From 2008 on China was evolving to the first trade partner for Russia replacing Germany. Slow and uncertain recovery after the crisis increased the perception of economic fragility among policy makers. The Russian major policy rethinking, forced by events, made Russia’s turn eastwards gaining steam. Policy-makers realized for the first time that Russia’s excessive dependence on her western economic partners, primarily on the EU, could seriously harm economic development, if positive trends abruptly reversed.
China has been Russia’s top trading partner since 2009, while Russia was China’s seventh biggest trading partner in 2014. In these years China and Russia signed their largest-ever energy cooperation agreements and tens of other agreements on wide-ranging issues like trade, economy, energy, investment, local cooperation, cultural exchange and environmental protection.
The two countries also expressed mutual support for each other’s core interests concerning sovereignty and territorial integrity. In practice, China and Russia conducted coordination and cooperation on many international issues. Since 2007 (up to 2014) China and Russia have vetoed together six times in the United Nations and four times on the resolution related to the West-initiated draft resolutions against Syria.
Since late2000s – early 2010s, Sino-Russian military cooperation has been moving toward a higher level of defense cooperation. The three main areas of the bilateral defense relationship:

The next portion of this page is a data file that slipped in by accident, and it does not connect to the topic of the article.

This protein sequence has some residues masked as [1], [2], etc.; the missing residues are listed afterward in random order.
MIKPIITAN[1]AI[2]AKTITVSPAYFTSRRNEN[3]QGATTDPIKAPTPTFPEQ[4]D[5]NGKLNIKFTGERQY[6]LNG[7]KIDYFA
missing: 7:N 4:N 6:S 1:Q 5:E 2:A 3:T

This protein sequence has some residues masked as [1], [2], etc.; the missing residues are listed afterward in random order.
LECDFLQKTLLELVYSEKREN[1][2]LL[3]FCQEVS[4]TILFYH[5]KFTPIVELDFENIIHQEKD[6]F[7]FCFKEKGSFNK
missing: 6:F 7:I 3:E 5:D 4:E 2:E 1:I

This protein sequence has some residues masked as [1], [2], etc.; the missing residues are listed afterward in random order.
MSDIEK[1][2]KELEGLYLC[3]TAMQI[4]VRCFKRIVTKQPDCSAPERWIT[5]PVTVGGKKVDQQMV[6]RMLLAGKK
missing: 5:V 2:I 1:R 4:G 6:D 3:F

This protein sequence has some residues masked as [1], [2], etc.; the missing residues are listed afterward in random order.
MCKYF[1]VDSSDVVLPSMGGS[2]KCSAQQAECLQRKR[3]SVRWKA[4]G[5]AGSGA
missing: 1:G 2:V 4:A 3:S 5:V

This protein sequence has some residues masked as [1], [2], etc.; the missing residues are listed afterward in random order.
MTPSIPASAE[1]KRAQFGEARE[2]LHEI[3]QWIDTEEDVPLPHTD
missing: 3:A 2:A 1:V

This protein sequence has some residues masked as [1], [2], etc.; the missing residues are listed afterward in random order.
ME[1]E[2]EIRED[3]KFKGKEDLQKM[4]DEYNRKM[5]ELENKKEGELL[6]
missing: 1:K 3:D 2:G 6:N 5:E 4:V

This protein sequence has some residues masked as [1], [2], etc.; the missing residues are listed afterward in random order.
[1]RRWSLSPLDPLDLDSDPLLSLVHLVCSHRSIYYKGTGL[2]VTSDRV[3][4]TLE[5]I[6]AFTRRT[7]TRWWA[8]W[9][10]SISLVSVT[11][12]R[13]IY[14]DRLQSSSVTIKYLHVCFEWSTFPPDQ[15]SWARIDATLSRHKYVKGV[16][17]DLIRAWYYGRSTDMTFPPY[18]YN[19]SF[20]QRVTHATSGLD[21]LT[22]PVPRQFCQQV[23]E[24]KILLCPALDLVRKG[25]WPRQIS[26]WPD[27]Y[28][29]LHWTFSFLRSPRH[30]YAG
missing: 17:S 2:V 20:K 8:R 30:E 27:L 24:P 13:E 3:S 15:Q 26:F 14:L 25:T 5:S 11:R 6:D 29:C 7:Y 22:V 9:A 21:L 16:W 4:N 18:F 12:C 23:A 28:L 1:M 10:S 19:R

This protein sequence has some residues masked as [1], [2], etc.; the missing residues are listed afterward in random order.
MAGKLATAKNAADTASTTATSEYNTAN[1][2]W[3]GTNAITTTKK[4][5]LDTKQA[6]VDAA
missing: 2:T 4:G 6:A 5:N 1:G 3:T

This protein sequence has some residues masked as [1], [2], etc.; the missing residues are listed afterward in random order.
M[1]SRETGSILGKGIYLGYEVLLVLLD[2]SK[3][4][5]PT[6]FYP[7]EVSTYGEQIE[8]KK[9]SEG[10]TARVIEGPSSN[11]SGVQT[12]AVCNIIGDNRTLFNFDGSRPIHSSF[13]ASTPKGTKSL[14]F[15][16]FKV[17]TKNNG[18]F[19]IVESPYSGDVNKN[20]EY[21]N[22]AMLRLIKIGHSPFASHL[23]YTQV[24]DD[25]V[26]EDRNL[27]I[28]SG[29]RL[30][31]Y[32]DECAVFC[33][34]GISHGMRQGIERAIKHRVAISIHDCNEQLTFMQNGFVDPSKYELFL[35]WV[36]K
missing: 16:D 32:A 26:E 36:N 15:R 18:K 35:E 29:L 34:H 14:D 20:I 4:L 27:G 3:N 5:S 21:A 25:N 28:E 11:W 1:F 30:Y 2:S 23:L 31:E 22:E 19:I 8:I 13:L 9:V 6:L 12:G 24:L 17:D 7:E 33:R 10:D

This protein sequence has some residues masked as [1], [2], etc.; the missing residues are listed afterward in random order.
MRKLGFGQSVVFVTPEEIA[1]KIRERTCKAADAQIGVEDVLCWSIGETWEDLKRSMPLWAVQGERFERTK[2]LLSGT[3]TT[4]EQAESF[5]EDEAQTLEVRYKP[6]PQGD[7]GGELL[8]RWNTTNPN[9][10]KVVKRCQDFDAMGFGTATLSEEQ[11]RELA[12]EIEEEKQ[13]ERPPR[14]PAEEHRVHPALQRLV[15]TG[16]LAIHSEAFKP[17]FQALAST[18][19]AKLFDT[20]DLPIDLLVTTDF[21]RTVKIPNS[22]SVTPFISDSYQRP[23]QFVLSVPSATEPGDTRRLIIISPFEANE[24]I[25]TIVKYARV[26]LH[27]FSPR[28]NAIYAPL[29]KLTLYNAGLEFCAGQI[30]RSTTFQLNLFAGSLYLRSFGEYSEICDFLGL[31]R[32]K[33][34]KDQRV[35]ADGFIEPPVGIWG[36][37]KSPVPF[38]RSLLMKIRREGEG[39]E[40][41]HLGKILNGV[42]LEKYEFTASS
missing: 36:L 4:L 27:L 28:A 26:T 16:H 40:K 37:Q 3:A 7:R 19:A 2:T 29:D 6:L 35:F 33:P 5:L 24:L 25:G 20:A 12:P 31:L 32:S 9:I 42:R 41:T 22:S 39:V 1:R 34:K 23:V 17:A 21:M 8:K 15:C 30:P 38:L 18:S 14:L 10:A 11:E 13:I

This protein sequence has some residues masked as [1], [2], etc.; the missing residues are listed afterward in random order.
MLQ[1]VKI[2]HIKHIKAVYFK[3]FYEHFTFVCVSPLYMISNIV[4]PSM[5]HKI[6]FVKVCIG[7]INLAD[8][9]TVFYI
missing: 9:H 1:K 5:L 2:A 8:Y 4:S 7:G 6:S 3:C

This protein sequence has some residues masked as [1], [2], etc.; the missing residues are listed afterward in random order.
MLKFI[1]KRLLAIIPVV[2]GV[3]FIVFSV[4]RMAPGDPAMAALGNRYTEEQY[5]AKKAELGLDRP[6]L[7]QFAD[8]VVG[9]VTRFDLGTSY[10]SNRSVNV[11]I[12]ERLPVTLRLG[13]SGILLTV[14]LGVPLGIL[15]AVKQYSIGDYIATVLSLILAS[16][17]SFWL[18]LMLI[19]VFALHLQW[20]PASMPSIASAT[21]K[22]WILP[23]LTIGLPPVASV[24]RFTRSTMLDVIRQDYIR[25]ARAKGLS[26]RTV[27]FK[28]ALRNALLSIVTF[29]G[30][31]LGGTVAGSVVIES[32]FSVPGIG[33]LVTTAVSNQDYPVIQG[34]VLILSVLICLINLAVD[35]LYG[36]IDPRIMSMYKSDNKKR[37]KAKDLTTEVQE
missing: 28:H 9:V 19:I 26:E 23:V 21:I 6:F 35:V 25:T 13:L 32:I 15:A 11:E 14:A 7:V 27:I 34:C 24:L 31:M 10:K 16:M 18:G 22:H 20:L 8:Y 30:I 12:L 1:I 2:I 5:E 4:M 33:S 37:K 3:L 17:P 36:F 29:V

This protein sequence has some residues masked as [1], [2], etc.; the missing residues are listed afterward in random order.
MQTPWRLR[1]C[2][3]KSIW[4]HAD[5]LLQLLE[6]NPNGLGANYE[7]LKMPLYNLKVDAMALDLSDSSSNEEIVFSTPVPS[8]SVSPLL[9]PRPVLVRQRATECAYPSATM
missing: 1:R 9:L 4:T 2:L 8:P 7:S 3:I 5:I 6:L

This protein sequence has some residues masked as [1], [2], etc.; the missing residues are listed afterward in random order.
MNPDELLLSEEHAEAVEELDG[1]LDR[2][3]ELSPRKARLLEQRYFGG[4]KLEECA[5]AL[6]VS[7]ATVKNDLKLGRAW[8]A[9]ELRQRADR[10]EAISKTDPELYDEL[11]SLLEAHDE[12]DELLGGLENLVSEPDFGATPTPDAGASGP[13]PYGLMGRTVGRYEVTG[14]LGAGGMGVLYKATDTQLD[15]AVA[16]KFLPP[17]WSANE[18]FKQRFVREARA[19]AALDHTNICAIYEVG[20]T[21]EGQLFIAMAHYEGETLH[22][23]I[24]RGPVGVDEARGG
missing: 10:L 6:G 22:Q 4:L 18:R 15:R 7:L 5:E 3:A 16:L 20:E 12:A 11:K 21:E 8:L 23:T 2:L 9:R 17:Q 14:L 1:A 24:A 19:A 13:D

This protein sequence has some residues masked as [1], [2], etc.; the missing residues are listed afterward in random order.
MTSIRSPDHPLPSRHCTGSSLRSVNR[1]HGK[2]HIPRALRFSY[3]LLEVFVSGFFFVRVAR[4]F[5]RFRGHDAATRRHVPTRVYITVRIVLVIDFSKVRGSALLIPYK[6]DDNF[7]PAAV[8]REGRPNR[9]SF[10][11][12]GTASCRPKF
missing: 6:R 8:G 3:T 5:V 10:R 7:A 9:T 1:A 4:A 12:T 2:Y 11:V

- military exercises,
- military-technical cooperation and
- high-level military-to-military contacts
All these aspects show increases in the level and quality of engagement, collectively reflecting closer defense ties. Recent developments in China-Russia military relations have important implications to the US security interests in general and to the power balance in Asia-Pacific.
The US declining position and changing threat perceptions
The financial and economic position of the US was severely shaken by the worldwide finance crisis in 2008-2009, which disclosed the vulnerability of all Western economies, even the “omnipotent” US was suffering a lot. This caused long-term mental consequences among the other great power competitors.
The unipole position of the US has become challenged by more and more various events and processes on the international scene, where those challenges and counter-actions against the unipole position of the US took place. Wars in Georgia, Libya, Syria and Ukraine are some examples of these challenges as well as bilateral disputes between China-US and Russia-US. The frequency of these challenges significantly increased during this period compared with the previous period.